Enter “Virtual Hierarchies” – with IBM Planning Analytics 2.0 I can simply create a new “Attribute” and label each Customer an Enterprise, Mid-Market firm or SME. Once that is done, I would turn this Attribute into a Virtual Hierarchy and it would show up in my “Set” menu. Once there, I can simply drag the “Size” Hierarchy into the cross-tab view and see the breakdown of customer by size and industry in a simple cross tab view. I am able to drill down or pivot to analyze the data and even input into the virtual intersections to post adjustments or forecast sales. And of course element security still works at the leaf level. Extremely powerful…

Key Benefits

The key benefit implication from this capability include the following:

  • Savings in (RAM) memory due to less number of core dimensions required and thus the size of the core model
  • Better overall performance and usability of the model with less clutter / complexity
  • Much greater flexibility to adjust existing models and get deeper insight
  • Ability to conform with model standards with any customization done locally

What to Look Out For

Some points to be aware of when working with virtual hierarchies include the fact that they can currently only be built with 2 levels – TurboIntegrator scripting is required for deeper hierarchies with more levels. Also, elements in virtual hierarchy are not elements in main itself – each element in virtual has to be unique from every element in dimension. There is no security (yet) for 'virtual' elements, although that should be addressed soon.

The impact of Virtual Hierarchies will be different for existing vs net new applications. For existing models, it will add flexibility through the ability to expand structures without going through a potentially substantial application redesign. For new solutions, it creates an opportunity to design models with more simplicity and rely on Virtual Dimensions to provide scalability and flexibility in the future.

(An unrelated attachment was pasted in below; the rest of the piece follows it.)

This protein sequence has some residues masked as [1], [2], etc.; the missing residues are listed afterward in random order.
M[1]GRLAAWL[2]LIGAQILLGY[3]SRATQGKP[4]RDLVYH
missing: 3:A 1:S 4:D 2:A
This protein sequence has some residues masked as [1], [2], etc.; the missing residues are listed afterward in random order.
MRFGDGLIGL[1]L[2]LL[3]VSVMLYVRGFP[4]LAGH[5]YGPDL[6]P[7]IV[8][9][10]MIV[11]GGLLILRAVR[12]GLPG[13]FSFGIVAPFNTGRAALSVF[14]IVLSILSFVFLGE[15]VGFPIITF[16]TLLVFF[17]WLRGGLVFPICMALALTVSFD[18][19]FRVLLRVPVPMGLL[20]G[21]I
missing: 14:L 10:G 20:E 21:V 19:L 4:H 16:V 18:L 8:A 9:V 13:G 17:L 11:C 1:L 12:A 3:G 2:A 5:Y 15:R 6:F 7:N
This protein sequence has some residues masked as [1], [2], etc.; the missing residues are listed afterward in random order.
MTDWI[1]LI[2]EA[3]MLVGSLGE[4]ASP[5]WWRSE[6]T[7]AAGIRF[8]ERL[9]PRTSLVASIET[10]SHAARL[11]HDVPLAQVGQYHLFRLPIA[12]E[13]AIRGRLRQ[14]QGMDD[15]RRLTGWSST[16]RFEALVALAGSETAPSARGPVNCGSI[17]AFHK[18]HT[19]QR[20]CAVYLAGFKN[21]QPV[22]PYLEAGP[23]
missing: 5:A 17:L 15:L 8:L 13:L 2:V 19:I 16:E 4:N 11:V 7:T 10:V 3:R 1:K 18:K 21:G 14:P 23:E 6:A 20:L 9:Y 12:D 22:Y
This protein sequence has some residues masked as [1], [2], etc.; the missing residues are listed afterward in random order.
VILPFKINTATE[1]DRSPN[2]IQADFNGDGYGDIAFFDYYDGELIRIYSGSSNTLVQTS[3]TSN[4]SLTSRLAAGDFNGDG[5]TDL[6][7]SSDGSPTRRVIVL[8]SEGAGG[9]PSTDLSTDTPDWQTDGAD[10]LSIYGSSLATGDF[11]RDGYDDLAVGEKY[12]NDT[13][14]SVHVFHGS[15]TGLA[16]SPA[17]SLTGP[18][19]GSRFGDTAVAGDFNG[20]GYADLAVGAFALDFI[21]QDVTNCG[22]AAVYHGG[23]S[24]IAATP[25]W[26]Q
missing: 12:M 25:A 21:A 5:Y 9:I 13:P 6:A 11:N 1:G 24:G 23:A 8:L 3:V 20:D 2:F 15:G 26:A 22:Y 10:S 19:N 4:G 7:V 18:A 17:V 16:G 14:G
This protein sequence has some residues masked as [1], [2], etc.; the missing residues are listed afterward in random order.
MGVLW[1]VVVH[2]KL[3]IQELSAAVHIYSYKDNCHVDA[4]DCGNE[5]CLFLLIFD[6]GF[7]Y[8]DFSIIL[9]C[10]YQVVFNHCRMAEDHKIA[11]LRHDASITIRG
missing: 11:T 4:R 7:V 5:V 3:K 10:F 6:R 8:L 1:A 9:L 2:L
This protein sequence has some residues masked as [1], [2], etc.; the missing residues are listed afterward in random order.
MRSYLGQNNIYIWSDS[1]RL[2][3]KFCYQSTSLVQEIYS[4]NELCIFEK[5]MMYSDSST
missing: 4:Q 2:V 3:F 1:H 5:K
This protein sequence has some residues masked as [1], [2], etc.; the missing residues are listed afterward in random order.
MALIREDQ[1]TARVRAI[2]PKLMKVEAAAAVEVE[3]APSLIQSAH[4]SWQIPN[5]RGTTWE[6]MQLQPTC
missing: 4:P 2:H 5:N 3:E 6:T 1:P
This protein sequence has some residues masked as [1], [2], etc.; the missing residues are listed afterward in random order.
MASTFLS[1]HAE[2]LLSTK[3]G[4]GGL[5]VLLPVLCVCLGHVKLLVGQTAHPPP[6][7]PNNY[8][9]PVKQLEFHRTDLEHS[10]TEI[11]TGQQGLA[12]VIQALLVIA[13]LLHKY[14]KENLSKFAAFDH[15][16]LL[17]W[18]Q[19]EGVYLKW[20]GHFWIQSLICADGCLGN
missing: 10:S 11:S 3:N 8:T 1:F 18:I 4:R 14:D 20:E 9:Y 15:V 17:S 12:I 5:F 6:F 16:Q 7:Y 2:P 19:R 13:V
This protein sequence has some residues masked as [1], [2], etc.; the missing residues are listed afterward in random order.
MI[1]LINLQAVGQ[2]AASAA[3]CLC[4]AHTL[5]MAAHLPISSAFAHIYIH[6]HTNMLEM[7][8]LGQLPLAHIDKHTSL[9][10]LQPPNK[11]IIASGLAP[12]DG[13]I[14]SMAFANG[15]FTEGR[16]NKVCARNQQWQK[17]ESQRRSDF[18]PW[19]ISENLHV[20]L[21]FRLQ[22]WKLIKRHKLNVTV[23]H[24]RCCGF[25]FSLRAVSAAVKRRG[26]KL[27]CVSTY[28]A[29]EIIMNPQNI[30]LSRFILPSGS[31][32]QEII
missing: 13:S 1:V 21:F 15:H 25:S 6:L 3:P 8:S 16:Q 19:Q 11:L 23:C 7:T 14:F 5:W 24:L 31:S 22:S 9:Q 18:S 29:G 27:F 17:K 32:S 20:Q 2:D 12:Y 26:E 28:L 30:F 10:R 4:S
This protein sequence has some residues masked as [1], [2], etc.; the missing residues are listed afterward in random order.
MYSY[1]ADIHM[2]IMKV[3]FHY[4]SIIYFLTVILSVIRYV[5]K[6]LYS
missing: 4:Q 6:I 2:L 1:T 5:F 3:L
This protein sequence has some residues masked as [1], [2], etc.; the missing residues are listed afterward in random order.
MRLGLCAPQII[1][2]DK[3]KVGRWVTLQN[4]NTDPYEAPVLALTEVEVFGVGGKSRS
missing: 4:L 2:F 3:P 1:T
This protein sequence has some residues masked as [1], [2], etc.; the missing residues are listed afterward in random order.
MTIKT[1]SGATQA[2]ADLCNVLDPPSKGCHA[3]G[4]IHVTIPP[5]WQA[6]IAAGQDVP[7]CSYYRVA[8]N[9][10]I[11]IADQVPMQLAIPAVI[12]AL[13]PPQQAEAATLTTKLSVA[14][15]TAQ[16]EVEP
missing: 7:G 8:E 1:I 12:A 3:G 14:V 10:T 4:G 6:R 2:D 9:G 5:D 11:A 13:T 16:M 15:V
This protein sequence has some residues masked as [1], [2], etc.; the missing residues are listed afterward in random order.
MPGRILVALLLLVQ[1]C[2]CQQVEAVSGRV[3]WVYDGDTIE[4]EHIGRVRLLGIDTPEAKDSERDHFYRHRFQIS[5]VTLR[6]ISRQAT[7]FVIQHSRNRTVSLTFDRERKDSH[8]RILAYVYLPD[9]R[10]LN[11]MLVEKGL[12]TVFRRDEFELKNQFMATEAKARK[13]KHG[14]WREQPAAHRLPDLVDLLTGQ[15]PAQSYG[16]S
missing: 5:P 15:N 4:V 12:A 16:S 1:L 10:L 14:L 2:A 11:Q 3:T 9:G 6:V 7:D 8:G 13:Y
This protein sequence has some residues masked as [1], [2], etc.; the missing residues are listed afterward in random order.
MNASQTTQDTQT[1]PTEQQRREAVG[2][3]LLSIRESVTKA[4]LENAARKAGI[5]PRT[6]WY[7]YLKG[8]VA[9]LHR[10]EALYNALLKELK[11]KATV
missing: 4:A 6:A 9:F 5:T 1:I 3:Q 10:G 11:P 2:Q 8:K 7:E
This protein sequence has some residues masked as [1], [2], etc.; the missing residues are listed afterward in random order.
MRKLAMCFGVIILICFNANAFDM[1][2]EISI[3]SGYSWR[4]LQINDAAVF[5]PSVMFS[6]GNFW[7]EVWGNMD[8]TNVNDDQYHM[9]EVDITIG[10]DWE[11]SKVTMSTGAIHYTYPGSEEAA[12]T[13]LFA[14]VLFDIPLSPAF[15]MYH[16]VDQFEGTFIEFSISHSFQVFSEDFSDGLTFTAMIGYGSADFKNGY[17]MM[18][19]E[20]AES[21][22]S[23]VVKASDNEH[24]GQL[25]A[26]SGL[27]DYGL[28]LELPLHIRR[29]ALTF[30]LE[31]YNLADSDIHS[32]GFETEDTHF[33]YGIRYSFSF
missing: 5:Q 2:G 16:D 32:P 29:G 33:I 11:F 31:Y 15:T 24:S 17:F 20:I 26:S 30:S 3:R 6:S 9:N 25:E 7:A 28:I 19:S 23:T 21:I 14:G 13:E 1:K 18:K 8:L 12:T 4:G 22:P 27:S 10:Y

Give us a call to discuss how this great new capability can add value to your platform and review options to provide more insight and analytical power.

Topics: IBM Cognos TM1, TM1 Technology, Performance Management, Financial Planning and Analysis, IBM Planning Analytics

Object Security Integration with IBM Cognos TM1

Posted by James Doren on Sat, Jun, 27, 2015 @ 10:40 AM

One of the key security-related selling points within IBM Cognos TM1 is the tool’s ability to assign different security levels to different objects within the TM1 model for any given user or group. Properly handling object security interaction within a TM1 model can provide an unparalleled level of control over the system, user base, and data. As we have seen at many clients, it will improve the reliability of your data by ensuring that only the users qualified to change data at a given intersection point will be doing so, and allows for unique configurations by personalizing the security rights for each individual group. This added flexibility helps users get the most out of their TM1 model, so understanding exactly how it works is very important.

The security rights can be set up to gain the most control possible over what users can and cannot see, add, delete, or change. There are 4 different levels of object security which pertain to a user’s ability to manipulate data:

  • Cube Security
  • Dimension Security
  • Element Security
  • Cell Level Security